Tags Archivesyouth drug prevention

7 myths teens hear about drugs and alcohol image

The days of “Just say no” are behind us and experts say teens need scientific facts about drugs and alcohol to be better prepared to make the right decisions. To help counteract the myths teens often receive about drugs and alcohol, the National Institute on Drug Abuse started National Drug Facts Week in 2010. This year, NIDA partnered with the National Institute on Alcohol Abuse and Alcoholism to include alcohol information for teens and changed the awareness week's name to National Drug & Alcohol Facts Week. Here are the 7 common myths teens hear about drugs and alcohol (click the myth for to see more information and the facts):Only 1 in 5 East Texas 7th-12th graders are current users of alcohol, ...

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How to prevent underage drinking during the holidays image

The holidays are a time for fun and celebration, but, unfortunately, also a time of risk for young people. On an average December day, more than 11,000 young people in the United States, aged 12 to 17, will use alcohol for the first time. Some of these young adults will not make it to the New Year, as nearly 400 young people under age 21 die from alcohol-related causes every month, according to the Substance Abuse and Mental Health Services Administration. In December 2013, a staggering 733 people lost their lives in crashes involving a drunk driver, according to the National Highway Traffic Safety Administration. In addition, compared with other age groups, teen drivers are at a greater risk of death in ...

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College student’s daily marijuana use highest since 1980 image

Marijuana use among college students has reached a historic high, according to the latest Monitoring the Future study published in July. College student’s daily marijuana rose from 3.5% in 2007 to 5.9% in 2014. That means 1 in every 17 college students is smoking marijuana on a daily basis. This is the highest rate observed since 1980, the year when surveying for college students began. The MTF study, conducted at the University of Michigan’s Institute for Social Research, is made up of a series of national surveys of college students and high school graduates. The study notes that the increase may be because fewer adolescents and young adults are viewing marijuana as dangerous. In 2006, 55 % of 19-to-22-year-old high ...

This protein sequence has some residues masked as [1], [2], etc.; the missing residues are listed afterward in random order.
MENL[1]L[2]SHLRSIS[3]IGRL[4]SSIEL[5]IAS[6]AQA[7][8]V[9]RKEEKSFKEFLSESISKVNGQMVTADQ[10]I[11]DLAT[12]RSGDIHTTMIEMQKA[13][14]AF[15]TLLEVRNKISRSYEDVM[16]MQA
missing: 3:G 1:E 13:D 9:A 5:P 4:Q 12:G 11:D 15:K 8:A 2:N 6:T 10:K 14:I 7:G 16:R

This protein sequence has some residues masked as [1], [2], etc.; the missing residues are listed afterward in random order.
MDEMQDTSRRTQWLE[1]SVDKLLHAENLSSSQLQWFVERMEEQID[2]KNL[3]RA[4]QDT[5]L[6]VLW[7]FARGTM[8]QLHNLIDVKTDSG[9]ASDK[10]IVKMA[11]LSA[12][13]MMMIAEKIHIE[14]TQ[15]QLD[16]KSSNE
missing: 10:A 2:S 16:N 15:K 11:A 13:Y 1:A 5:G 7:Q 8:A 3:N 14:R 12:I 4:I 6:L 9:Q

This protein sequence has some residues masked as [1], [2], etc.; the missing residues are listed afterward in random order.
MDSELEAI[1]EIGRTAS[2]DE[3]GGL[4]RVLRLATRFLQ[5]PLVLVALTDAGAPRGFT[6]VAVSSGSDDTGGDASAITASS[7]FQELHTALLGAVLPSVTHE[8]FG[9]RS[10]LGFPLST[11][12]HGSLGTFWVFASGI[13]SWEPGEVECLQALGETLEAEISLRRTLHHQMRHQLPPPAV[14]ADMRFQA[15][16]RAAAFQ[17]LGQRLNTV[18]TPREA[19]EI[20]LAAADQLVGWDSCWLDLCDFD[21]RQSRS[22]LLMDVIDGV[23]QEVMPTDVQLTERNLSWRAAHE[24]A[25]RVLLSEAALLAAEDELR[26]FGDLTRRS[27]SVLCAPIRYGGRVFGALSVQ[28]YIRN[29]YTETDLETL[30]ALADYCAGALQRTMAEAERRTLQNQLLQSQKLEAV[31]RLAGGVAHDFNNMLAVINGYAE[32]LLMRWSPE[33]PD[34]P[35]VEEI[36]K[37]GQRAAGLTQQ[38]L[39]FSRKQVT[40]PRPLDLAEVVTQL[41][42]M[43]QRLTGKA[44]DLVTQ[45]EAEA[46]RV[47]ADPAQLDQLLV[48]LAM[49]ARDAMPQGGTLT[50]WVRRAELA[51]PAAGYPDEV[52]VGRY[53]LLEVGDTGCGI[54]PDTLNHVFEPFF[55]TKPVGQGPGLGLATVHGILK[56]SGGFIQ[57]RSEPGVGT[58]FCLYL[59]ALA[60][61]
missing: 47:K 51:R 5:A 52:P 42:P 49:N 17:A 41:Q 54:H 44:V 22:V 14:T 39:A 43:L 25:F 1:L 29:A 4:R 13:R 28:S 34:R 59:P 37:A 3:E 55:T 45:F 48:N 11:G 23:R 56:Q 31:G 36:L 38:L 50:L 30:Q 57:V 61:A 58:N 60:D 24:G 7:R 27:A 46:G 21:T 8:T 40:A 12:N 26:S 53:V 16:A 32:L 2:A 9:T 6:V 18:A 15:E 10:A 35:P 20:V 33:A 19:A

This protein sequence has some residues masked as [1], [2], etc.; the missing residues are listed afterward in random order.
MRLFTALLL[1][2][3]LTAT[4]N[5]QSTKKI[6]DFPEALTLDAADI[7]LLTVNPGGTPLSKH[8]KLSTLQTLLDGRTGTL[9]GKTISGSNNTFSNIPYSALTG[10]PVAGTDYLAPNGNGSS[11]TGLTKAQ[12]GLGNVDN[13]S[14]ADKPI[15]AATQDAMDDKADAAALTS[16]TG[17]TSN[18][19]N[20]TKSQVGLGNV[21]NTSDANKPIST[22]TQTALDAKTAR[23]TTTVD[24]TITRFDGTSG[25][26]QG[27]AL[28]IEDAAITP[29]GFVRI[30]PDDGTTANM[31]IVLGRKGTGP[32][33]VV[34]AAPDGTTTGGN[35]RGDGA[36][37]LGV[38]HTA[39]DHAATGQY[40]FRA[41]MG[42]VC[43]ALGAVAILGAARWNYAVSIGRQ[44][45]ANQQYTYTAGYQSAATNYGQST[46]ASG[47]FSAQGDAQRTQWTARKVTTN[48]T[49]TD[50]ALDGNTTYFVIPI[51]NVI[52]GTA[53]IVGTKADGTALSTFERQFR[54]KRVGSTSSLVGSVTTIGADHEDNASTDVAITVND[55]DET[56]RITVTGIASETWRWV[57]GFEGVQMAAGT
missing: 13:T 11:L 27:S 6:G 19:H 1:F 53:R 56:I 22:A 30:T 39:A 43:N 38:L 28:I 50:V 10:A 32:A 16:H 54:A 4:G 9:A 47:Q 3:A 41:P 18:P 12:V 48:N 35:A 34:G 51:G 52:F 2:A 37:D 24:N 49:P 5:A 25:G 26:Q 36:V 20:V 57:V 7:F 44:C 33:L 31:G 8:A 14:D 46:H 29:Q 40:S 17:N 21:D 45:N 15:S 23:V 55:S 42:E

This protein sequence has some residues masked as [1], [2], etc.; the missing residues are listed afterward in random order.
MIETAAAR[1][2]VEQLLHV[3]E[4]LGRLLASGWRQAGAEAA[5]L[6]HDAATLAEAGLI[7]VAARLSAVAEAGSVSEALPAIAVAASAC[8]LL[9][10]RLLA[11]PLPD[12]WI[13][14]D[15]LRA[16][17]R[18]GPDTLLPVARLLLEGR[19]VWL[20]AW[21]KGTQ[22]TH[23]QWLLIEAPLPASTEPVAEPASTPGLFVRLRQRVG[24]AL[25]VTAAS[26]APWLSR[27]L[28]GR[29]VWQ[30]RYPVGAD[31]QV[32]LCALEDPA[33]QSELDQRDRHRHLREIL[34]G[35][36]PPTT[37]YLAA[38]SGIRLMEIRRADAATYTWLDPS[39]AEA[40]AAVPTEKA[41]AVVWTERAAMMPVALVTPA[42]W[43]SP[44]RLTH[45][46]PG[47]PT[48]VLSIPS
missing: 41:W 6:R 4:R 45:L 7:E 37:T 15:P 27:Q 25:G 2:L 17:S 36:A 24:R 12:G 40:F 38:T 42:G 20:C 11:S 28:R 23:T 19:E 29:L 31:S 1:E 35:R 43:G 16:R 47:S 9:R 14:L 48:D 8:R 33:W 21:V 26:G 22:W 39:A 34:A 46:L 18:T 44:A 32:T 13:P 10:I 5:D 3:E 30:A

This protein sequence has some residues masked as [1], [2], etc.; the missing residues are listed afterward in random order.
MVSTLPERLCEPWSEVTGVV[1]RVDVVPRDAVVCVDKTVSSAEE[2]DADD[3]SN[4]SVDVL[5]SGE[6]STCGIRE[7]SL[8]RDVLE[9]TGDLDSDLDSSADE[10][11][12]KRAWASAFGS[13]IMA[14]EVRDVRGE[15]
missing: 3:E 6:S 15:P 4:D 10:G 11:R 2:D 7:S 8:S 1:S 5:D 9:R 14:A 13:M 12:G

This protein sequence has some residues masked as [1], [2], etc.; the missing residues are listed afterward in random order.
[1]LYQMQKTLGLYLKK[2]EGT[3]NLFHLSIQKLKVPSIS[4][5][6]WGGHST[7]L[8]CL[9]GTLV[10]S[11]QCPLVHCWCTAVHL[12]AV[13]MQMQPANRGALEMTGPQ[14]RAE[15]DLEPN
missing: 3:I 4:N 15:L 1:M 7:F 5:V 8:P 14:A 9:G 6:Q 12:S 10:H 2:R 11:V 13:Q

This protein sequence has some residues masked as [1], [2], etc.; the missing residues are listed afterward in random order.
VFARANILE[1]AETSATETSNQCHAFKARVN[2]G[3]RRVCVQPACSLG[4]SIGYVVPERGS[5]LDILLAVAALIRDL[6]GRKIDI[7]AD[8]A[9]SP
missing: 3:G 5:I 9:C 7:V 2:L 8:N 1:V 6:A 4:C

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Talk to your kids about alcohol before middle school, doctors say image

Talking to your kids about the dangers of underage drinking before 10 is crucial, according to a new report by the American Academy of Pediatrics. However, most parents are waiting too long to talk to their kids about alcohol. One-third of parents wait until their children are 14 to 19 years old, already in high school, to start talking about alcohol, according to a survey released by Mothers against Drunk Drinking and Nationwide Insurance in April. The AAP report states that children start to think positively about alcohol between ages 9 and 13. Exposure to alcohol advertising and marketing can heavily influence if, and how much, young people drink, according to the AAP committee of doctors. The doctors emphasize the ...

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7 Consequences of Underage Drinking image

A survey by Caron Treatment Centers reveals that 41% percent believe it’s best for teenagers to learn to “drink responsibly” in high school rather than waiting until they’re of legal age, 29% agreed it’s fine for high-school students to drink as long as they don’t drive and only 40%  have parents with a zero-tolerance policy for underage drinking. These statistics show that there is a lack of education to parents about the severe dangers of underage drinking. Here are the 7 main consequences of underage drinking (click the down arrow for more information on each point):The brain doesn’t finish developing until the mid-twenties and introducing alcohol during this critical time has serious consequences. The prefrontal cortex enables a person to think clearly, ...

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The truth about underage drinking in the summer image

Summer is a time for teens to experience freedom from school and spend time with friends and family. However, extra free time and lenient rules can also increase underage drinking. A new survey by Caron Treatment Centers reveals 61 percent identified summer as the season teens are most likely to engage in underage drinking. The period between Memorial Day and Labor Day, summer vacation for most students, has been called “The 100 Deadliest Days” for teen drivers. Nine of the 10 deadliest days for youth on U.S. highways fall between May and August. One reason is that teens are drinking at younger ages. According to the U.S. Department of Health and Human Services, an estimated 5.8 percent of teens ages ...

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